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International Monitor Sees Faces Behind the Numbers

Chloe Dugger,
New York Civil Liberties Union
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May 23, 2008

On Wednesday, the United Nations Special Rapporteur on Contemporary Forms of Racism, Racial Discrimination, Xenophobia and Related Intolerance, Mr. Doudou Diène, continued his tour of the U.S. with a stop in New York City.

Mr. Diène began the afternoon by meeting with civil society groups that work on issues of child welfare, policing, and criminal justice. Representatives from the New York Civil Liberties Union, Center for Constitutional Rights, Fortune Society, Justice Committee, Concerned Citizens for Family Preservation, Parents in Action, Child Welfare Organizing Project and People United for Children participated in the meeting.

A common thread that emerged from the discussion was the ongoing criminalization of people of color in New York City. This criminalization takes place in the child welfare, education, and criminal justice systems. Several speakers, including Fola Campbell of Concerned Citizens for Family Preservation, Sharonne Salaam of People United for Children, and Jessica Sanclamente of Justice Committee, noted that the trend now extends to criminalizing increasingly younger children of color.

Student Chelsea Fraser and her mother, Diana Silva, testified about then 13-year old Chelsea’s arrest last spring. Chelsea was arrested at her Brooklyn middle school for writing the word “okay” on her school desk. She described the humiliation she endured first being arrested in front of her classmates, and later being ridiculed by police officers when she was handcuffed for hours to a pole in the precinct. Even now, Chelsea said, her classmates mock her over the arrest.

The decision made by Chelsea’s school administrators and school safety agents to discipline her in a humiliating and traumatizing manner violates several human rights principles concerning children including the Convention on the Rights of the Child requiring school discipline to be administered “in a manner consistent with the child’s human dignity.” Along with Somalia, the U.S. remains the only U.N. member country not to have agreed to be bound by this Convention.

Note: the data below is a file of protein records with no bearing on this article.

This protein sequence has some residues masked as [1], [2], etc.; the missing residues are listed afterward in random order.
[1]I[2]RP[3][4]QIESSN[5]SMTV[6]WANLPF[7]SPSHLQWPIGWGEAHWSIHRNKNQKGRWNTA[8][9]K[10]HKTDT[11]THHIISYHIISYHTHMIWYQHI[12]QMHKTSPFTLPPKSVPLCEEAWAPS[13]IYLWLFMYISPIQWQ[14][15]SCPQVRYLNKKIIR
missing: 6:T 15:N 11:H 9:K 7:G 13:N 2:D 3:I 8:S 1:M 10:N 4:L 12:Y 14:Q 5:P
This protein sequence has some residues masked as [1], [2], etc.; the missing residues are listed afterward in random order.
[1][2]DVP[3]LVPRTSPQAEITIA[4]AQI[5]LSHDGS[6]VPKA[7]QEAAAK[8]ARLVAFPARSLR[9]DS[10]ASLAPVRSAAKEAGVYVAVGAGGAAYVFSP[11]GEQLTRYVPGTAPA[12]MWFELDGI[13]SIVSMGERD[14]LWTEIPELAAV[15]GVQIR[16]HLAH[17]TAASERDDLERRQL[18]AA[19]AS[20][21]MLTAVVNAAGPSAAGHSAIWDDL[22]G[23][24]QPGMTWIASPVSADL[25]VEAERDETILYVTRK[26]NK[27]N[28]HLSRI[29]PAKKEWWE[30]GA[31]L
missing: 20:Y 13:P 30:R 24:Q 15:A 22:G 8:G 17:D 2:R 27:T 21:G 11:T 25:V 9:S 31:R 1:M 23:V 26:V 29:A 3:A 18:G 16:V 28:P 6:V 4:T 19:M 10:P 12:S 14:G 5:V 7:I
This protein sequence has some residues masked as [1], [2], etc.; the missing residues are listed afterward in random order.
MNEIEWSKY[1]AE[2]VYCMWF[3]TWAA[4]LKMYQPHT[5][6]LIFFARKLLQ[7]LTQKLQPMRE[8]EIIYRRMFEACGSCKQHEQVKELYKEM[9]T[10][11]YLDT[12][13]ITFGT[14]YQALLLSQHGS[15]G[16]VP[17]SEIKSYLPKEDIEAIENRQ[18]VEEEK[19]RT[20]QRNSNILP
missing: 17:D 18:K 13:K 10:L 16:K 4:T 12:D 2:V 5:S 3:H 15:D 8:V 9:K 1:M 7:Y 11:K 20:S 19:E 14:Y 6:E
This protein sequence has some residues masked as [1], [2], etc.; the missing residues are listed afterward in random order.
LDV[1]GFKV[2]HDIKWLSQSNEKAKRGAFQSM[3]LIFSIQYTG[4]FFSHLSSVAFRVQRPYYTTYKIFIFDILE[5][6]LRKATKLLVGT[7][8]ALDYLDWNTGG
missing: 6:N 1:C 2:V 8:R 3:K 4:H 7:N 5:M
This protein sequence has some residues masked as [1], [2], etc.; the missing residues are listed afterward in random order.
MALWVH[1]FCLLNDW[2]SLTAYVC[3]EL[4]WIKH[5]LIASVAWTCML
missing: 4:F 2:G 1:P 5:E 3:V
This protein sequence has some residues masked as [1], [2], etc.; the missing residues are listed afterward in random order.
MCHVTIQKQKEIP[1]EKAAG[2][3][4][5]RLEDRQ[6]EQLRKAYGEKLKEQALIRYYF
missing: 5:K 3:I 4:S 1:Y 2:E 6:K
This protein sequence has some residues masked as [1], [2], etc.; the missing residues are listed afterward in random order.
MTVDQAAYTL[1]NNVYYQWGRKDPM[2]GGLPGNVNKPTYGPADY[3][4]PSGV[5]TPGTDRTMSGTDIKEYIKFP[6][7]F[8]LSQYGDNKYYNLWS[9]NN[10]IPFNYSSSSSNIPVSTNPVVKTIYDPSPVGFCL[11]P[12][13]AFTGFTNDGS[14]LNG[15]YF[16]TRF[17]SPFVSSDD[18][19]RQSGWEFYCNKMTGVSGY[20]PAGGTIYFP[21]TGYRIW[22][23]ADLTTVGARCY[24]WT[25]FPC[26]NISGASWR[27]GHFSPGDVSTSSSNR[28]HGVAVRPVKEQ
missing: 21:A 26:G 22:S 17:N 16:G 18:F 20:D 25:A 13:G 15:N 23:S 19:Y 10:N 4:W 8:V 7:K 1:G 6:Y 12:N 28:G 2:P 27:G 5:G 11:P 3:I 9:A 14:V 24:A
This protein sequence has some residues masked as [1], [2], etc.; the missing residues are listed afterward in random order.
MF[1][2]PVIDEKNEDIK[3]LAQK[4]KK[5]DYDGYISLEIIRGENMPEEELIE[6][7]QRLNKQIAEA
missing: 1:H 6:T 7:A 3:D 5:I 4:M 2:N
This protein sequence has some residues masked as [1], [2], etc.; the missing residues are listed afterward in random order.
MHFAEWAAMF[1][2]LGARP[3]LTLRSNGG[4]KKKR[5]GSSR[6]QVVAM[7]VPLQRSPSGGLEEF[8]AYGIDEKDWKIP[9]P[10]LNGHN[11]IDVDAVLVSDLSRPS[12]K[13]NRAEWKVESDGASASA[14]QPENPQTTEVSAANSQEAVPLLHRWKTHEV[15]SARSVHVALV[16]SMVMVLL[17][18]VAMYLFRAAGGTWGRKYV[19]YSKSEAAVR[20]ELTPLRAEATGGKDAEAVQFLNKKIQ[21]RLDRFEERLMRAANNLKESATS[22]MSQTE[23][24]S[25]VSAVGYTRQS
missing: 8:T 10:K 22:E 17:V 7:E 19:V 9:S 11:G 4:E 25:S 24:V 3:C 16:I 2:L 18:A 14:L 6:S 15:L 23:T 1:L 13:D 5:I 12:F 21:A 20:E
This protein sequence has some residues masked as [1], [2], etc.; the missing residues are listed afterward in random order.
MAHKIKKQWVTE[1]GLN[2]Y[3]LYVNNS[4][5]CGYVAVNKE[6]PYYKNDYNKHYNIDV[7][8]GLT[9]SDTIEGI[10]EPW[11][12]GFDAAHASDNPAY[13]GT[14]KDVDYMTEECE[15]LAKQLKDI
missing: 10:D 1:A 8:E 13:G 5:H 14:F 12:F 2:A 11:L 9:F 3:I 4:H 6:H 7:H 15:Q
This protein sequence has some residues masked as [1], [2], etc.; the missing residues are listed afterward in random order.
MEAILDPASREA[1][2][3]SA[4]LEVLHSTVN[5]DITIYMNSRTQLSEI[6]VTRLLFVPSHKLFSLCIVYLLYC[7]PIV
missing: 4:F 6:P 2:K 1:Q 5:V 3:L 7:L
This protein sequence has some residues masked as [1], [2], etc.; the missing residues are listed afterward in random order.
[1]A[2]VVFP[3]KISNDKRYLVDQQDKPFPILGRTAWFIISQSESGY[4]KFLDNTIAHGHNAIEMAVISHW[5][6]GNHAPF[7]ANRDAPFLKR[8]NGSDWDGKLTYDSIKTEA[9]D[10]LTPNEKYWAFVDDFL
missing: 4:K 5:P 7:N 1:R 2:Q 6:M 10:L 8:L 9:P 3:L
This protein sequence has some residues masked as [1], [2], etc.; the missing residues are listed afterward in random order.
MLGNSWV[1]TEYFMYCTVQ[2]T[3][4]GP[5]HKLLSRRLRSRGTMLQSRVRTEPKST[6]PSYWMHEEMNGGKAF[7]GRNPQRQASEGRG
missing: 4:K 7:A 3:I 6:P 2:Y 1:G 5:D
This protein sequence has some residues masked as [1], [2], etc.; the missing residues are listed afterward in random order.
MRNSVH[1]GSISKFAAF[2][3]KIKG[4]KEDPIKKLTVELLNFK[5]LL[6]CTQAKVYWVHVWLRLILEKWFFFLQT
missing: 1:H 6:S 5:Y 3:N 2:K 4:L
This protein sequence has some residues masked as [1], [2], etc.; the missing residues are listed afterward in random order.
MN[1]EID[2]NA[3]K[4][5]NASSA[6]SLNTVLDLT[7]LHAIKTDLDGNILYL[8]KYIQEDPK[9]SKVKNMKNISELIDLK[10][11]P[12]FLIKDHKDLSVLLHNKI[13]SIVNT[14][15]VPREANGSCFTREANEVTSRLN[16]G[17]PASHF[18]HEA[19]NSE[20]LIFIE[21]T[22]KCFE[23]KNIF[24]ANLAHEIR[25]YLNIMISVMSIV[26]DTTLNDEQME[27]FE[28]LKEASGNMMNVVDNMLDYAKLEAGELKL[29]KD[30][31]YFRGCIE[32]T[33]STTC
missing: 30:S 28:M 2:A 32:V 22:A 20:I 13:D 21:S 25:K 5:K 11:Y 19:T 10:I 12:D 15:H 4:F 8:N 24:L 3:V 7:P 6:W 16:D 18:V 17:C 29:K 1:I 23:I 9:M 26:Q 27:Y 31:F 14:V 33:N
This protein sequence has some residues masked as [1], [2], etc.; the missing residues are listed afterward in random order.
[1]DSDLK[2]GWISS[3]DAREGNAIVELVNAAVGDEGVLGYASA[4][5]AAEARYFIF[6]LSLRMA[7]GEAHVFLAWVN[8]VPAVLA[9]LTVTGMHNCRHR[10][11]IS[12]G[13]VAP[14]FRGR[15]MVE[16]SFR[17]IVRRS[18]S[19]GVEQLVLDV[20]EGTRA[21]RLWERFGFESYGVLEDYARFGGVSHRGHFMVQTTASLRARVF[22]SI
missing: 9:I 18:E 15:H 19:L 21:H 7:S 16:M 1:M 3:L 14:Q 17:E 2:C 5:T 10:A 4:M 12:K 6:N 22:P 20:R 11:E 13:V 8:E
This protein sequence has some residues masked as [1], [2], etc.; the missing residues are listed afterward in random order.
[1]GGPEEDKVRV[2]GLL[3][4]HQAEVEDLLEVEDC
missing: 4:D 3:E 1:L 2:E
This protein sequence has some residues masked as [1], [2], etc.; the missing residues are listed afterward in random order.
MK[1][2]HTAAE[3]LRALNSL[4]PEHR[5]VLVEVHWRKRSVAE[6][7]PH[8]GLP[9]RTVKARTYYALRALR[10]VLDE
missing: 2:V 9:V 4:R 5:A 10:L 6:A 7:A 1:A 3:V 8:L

Mr. Diène then toured Harlem and the Bronx and met many more New Yorkers, among them housing and immigration advocates. On Thursday morning, he attended a public hearing at the Schomburg Center for Research in Black Culture. People who testified at the hearing included the mother of Sean Bell, a young African-American shot to death by New York City police officers in 2006, who addressed police violence; pastor Melvin Wilson of the large Saint Luke African Methodist Episcopal Church, who spoke about the historical roots of racism; and Esmeralda Simmons, Executive Director of the Center for Law & Social Justice at historically black Medger Evers College, who spoke about education. The meetings and hearings put faces on the statistics and anecdotes that demonstrate the U.S. government’s almost total non-compliance with its international human rights obligations.

One of the avenues of relief for victims of racism we learned about was the important but often over-looked process of filing individual complaints with the United Nations. As we look to our government to join the rest of the world in an international dialogue on issues of race, we must also take the opportunity ourselves to participate and use this mechanism to tell our stories and address the issues impacting our communities.